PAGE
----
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INSIGHTS

Why data center security should come in layers

Why data center security should come in layers
Data centers have become an increasingly important business, as enterprises acquire more and more servers to host their data. Amidst this trend, the need to keep data centers secure from physical and cyber attacks has become critical. While different defense mechanisms have been proposed, most agree that the physical security of a data center should be implemented in a layered approach.

Data centers have become an increasingly important business, as enterprises acquire more and more servers to host their data. In fact, a Research and Markets study notes that the value of data center construction contracts is estimated to reach US$22 billion by 2019.

Amidst this trend, the need to keep data centers secure from physical and cyber attacks has become critical. In a research commissioned by IBM and conducted by Ponemon Institute, it is estimated the average total cost of each data breach is $3.79 million, and total cost of data breaches has increased by 23 percent since 2013.

While different defense mechanisms have been proposed, most agree that the physical security of a data center should be implemented in a layered approach. This strengthens the invulnerability of the center, making sure that a breach at one point won’t affect the entire center as a whole. “A robust security system can be considered as layers moving inward from the facility’s perimeter to server rack level,” said ASSA ABLOY in a whitepaper titled “Defending Your Data Against Physical Threats.”

The first layer happens at the perimeter level, and a variety of perimeter detection technologies is used. “A perimeter fence equipped with sensors can serve as the first detection point for intrusion. This perimeter fence detection system can be integrated with intrusion alarms, limited access control points, high-definition video surveillance and motion-activated security lighting,” said Anixter in a whitepaper titled “The Four Layers of Data Center Physical Security for a Comprehensive and Integrated Approach.”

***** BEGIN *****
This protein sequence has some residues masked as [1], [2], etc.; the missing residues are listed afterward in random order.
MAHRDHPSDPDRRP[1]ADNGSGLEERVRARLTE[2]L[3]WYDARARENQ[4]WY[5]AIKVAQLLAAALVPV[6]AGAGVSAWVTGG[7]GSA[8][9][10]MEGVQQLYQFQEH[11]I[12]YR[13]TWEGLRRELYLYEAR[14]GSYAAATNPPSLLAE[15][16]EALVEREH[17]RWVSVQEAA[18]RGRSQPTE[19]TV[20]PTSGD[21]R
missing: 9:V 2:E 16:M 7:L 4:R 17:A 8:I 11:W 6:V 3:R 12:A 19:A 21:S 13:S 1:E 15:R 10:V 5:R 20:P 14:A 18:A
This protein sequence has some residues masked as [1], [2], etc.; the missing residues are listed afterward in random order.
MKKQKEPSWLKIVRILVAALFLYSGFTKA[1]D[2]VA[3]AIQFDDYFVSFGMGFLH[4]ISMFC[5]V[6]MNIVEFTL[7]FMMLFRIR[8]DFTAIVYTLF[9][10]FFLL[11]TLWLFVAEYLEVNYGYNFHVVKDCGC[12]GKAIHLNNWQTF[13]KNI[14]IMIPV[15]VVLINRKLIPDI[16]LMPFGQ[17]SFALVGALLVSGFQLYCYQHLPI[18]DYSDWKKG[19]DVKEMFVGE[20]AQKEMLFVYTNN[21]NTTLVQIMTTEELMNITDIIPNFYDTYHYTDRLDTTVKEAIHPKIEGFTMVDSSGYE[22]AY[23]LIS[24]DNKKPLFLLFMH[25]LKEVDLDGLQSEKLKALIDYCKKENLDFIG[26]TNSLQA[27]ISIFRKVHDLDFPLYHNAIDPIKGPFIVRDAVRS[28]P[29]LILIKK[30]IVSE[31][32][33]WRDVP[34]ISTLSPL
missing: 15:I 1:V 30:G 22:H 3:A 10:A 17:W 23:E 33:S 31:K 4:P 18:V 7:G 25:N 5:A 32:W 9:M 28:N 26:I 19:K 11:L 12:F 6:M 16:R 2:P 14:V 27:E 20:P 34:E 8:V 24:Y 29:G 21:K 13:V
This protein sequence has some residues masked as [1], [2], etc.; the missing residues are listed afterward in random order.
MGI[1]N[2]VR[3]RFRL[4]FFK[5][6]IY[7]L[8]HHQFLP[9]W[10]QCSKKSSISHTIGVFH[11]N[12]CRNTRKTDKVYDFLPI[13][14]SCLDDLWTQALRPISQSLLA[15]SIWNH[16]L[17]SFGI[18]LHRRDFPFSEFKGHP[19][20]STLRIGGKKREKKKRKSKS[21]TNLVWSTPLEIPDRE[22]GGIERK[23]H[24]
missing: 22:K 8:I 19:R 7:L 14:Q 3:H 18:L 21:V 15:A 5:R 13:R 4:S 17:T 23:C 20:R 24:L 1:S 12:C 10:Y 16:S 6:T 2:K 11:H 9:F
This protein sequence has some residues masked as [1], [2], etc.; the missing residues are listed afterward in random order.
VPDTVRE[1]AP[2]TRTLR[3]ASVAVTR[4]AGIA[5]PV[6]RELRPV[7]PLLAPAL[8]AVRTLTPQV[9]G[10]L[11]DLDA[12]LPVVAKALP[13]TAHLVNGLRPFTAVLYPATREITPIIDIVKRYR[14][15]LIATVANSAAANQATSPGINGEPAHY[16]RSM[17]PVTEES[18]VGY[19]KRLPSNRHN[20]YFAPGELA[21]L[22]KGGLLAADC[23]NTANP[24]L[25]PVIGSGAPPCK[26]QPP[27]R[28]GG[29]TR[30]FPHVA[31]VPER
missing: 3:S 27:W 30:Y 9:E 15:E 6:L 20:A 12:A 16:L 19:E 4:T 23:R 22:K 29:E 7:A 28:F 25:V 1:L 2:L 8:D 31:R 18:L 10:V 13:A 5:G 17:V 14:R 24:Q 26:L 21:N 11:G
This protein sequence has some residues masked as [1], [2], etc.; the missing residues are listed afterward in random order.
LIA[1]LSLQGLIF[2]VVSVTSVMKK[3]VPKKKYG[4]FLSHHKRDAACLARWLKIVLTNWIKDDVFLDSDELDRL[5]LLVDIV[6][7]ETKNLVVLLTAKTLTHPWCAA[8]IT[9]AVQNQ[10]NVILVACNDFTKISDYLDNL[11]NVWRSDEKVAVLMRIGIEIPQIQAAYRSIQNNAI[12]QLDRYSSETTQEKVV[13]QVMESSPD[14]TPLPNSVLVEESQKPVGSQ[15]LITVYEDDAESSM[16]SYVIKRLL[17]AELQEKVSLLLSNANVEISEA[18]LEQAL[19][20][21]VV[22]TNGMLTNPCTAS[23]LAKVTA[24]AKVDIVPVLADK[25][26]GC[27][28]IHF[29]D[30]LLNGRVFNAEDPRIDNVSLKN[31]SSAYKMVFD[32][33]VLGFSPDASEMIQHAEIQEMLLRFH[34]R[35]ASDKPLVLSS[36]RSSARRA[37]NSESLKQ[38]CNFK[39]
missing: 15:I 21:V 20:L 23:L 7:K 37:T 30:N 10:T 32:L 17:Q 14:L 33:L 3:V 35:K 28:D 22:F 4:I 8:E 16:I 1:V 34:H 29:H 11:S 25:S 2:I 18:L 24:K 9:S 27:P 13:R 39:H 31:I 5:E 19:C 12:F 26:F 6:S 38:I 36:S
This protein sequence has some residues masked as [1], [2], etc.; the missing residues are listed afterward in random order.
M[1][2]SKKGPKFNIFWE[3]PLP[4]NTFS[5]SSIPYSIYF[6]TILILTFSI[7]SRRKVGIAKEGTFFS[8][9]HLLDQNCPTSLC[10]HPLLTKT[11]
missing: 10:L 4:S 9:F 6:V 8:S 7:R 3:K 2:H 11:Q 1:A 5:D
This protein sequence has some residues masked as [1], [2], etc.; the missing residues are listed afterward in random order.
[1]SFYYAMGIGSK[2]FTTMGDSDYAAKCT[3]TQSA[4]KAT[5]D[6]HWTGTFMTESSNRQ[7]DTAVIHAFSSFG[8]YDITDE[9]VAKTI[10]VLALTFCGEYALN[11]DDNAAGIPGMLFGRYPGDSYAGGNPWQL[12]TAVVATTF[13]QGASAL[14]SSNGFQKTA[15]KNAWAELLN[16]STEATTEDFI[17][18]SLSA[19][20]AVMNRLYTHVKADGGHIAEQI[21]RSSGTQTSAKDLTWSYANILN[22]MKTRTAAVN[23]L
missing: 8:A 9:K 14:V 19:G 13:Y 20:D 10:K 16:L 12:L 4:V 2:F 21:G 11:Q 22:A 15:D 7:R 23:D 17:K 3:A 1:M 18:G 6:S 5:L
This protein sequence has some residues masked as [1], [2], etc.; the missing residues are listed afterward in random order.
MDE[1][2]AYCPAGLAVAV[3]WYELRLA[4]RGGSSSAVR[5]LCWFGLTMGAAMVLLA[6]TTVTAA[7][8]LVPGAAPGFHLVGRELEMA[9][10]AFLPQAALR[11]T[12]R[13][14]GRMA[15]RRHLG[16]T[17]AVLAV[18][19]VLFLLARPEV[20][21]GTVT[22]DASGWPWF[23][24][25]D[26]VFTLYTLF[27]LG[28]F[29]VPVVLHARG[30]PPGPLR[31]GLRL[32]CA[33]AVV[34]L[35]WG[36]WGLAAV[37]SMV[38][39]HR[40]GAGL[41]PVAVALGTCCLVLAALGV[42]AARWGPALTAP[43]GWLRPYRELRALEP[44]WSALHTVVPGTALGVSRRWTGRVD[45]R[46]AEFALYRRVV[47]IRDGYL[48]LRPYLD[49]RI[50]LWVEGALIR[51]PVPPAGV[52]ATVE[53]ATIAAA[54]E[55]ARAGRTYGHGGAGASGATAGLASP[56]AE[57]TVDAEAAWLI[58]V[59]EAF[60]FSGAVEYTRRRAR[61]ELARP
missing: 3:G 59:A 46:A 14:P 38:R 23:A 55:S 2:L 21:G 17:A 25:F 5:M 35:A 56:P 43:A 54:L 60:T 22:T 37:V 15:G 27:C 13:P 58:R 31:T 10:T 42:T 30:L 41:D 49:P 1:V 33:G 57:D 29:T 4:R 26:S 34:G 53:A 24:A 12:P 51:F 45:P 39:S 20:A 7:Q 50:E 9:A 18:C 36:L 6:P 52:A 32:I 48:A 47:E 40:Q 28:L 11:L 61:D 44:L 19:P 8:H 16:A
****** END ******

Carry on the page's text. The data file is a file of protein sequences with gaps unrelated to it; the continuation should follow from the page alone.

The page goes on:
Then, as you make your way inward, security deployment at the facility and the server room serves as the second line of defense. “Commercial-grade doors, frames and hardware defend against unauthorized access to server rooms,” ASSA ABLOY said. “Security features should also be designed to withstand the elements in case of fire or flood. Doors may need to be rated for a number of hazards including climate control and airflow, natural forces, blast and ballistic, fire, and radio frequency shield.

Finally, should the unfortunate event of someone breaking into the server room happen, security of the server racks themselves serves as the last defense. “A loss of sensitive data could be crippling, destroying hard-earned customer trust, damaging brand equity and generating substantial non-compliance penalties. Given the high stakes, it’s unsurprising that data managers are pushing for access control at the server rack level,” said ASSA ABLOY, whose Aperio KS100 server cabinet electronic lock not only interfaces with HF RFID credentials to allow authorized access but also reports, manages, and notifies rack-level security breaches.

It is also important to keep in mind that video surveillance plays a vital role in the whole process as well. Thermal cameras can come in handy in areas where there’s absolutely no light, while cameras with wide dynamic range capabilities can help amid different lighting scenarios. IP cameras integrated with analytics such as motion detection, auto tracking and license plate recognition can play an important part, too.



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